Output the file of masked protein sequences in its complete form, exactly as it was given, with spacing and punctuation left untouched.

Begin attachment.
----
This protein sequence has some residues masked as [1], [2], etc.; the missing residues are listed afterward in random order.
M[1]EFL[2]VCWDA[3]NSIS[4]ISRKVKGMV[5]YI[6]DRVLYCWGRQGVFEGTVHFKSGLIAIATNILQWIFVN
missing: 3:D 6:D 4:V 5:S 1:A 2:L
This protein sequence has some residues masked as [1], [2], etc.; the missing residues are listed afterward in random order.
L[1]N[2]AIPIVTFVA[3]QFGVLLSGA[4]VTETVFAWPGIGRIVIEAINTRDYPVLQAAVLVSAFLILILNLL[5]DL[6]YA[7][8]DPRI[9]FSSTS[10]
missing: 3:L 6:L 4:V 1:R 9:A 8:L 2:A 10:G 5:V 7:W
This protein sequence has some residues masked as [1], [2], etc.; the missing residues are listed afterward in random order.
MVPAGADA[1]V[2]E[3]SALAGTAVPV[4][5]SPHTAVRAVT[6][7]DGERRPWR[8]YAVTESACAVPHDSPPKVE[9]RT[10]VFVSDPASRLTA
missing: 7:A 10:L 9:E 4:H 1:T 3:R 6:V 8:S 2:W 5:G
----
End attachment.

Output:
This protein sequence has some residues masked as [1], [2], etc.; the missing residues are listed afterward in random order.
M[1]EFL[2]VCWDA[3]NSIS[4]ISRKVKGMV[5]YI[6]DRVLYCWGRQGVFEGTVHFKSGLIAIATNILQWIFVN
missing: 3:D 6:D 4:V 5:S 1:A 2:L
This protein sequence has some residues masked as [1], [2], etc.; the missing residues are listed afterward in random order.
L[1]N[2]AIPIVTFVA[3]QFGVLLSGA[4]VTETVFAWPGIGRIVIEAINTRDYPVLQAAVLVSAFLILILNLL[5]DL[6]YA[7][8]DPRI[9]FSSTS[10]
missing: 3:L 6:L 4:V 1:R 9:A 8:L 2:A 10:G 5:V 7:W
This protein sequence has some residues masked as [1], [2], etc.; the missing residues are listed afterward in random order.
MVPAGADA[1]V[2]E[3]SALAGTAVPV[4][5]SPHTAVRAVT[6][7]DGERRPWR[8]YAVTESACAVPHDSPPKVE[9]RT[10]VFVSDPASRLTA
missing: 7:A 10:L 9:E 4:H 1:T 3:R 6:V 8:S 2:W 5:G